I mean, I've got drive like Ric Ocasek, like Tiger Woods at the tee, like the first syllable of the fictional group that sings "You All Everybody". Drive like the first single off of REM's Automatic For The People.
That said, I must now take the bus back home.
I have semi-adopted a kitten named Rebound. It's a very small version of Ben's Asscat, except it is super sweet and nauseatingly cuddly. She and another kitten were living in our basement a few months ago. I thought they were owned by someone in the building, but the other kitten has completely vanished, and this one is often found mewing outside our house, or in the back hallway. I'm not the only one in the house that feeds her or talks to her (one of the upstairs neighbors loudly mews at her, and says "Yea, yea, dinner's coming." But when I mentioned that his cat keeps sneaking into my apartment he said "My cat? I thought it was yours."
So whenever I come home from work (rarely before 1 AM), Rebound is waiting by the front door. She mews a few times, hops on to my shoulders when I lean down to pet her, and then hops onto my bed when I get to my room. There, she curls up next to the pillow, only moving to stalk me.
She now understands that she has to leave when I go to work, as I have no litterbox, and no desire to have the smell of used litterbox in my house. Originally, whenever I tried to get her to leave the apartment, I would place her outside, she would run between my legs, I would pick her up and put her further outside, she would run around my feet. Hence, Rebound.
In addition to her adorability, and cuddleness, she has the added bonus of not getting along with Divine, which means she has good taste.
Every Tuesday night, I head over to Zuzu and Lot's for dinner, TV, and conversation. Tonight, after dinner, but before television time, Pup Ratzinger (Zuzu's dachshund) started to go a little haywire, so Zuzu picked him up, and immediately fell over an exercise machine and on to the floor (thus furthering my theory that exercise machines and dachshunds are evil). Both Lot and I are fairly certain she broke her arm. She's refusing to go to the hospital until tomorrow morning, so we made her a sling, and made her put a bag of frozen asparagus over her arm (it's the closest thing to an icepack in the house).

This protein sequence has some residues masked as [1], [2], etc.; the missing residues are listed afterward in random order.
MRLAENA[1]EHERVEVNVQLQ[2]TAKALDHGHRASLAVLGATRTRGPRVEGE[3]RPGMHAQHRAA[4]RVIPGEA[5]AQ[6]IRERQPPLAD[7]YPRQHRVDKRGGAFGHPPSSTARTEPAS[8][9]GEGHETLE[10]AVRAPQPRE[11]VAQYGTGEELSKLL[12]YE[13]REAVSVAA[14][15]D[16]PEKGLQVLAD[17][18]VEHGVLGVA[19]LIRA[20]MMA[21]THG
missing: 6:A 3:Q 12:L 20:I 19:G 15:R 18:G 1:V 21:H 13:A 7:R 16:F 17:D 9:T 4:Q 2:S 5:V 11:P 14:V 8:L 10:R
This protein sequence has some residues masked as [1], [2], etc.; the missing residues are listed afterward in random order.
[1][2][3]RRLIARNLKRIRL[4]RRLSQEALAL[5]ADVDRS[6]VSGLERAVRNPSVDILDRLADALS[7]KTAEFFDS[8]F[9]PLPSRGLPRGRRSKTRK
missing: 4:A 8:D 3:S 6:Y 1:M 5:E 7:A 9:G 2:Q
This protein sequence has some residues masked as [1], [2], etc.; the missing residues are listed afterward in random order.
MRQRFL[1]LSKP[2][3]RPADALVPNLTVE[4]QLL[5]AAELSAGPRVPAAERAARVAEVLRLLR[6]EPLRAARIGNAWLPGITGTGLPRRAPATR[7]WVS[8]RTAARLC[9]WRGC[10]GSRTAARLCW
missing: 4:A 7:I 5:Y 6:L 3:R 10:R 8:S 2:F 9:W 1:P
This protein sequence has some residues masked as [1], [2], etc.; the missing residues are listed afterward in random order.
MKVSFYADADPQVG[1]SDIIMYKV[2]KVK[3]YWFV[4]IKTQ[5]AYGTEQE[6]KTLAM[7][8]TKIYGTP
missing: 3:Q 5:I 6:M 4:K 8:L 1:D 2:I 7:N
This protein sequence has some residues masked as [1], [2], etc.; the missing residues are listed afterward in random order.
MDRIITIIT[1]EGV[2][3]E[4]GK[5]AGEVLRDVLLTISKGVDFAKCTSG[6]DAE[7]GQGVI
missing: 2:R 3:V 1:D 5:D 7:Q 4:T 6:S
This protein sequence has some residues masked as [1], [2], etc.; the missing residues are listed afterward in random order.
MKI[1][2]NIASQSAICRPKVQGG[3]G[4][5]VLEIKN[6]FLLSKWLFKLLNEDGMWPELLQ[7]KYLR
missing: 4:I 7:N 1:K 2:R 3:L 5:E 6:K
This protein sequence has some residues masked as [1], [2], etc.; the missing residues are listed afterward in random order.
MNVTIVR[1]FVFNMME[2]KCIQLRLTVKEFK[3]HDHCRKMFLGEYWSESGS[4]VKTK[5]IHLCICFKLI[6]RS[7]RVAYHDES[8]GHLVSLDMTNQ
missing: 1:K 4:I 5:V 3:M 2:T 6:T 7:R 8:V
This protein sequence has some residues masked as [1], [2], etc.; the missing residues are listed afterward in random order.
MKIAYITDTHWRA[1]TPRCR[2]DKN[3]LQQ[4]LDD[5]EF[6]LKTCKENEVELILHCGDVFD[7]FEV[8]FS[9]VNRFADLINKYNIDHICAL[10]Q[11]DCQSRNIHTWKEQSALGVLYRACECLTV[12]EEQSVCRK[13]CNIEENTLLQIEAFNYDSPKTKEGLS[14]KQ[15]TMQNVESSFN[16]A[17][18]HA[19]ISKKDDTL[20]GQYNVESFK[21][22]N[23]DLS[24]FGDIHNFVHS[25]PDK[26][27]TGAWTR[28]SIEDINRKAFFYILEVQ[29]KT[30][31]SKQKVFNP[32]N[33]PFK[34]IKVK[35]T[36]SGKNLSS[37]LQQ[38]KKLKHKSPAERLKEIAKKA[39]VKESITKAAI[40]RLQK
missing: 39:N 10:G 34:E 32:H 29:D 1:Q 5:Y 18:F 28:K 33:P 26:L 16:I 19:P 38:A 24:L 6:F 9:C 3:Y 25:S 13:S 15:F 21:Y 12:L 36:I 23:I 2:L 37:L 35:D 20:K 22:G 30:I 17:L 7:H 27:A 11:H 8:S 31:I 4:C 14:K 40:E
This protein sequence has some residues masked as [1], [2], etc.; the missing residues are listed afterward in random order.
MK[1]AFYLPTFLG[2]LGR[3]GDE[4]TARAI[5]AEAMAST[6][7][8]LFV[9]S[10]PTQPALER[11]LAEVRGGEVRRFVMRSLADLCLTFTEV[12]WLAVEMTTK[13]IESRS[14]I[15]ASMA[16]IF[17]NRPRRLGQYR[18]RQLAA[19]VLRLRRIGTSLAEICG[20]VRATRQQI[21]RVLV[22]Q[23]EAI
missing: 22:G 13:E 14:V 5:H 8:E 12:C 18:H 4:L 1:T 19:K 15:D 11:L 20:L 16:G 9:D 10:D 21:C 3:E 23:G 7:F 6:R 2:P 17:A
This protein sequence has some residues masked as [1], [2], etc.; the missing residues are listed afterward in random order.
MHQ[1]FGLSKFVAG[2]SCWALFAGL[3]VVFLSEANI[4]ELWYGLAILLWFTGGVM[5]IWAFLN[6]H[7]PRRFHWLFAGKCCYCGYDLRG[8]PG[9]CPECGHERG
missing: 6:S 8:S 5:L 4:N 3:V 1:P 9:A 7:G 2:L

Last week, my grandmother threw out her shoulder shoveling the sidewalk in front of her house because she wasn't sure her neighbor was going to help her. He always helps her, and arrived to do the shoveling three minutes after she damaged her shoulder. She's completely fine, but while I was down there visiting her and making sure she was okay, her evil mutt, Frisky, kept jumping on her shoulder and humping it. I would yell at him, which did no good, and ended up smacking him on the nose to make him stop. Then my grandmother yelled at me "He would have stopped when he was done. Leave him be." She also refused to go to the hospital. But at least her house had a proper icepack in it.
If Zuzu's arm doesn't improve, it looks like she won't be driving for a while, so I'm going to be her acting chauffeur for a while. How does this affect you?
Apparently, this weekend she's doing some sort of promotional work in Worcester. Many of you who read this, live in Worcester. I have no problem driving her out to Worcester and back, but would rather not drive her there and back on Friday, and then drive her there and back on Saturday. Any Worcesterites have a spare couch or two that Zuzu and I could use? Preferably one inside a heated house? Zuzu offers free magazines (Which, I assume has something to do with her promo work), I will offer to either cook or pay for/order take out food, depending on what you think of my cooking. And, of course, there's bound to be an amusing story or two involved.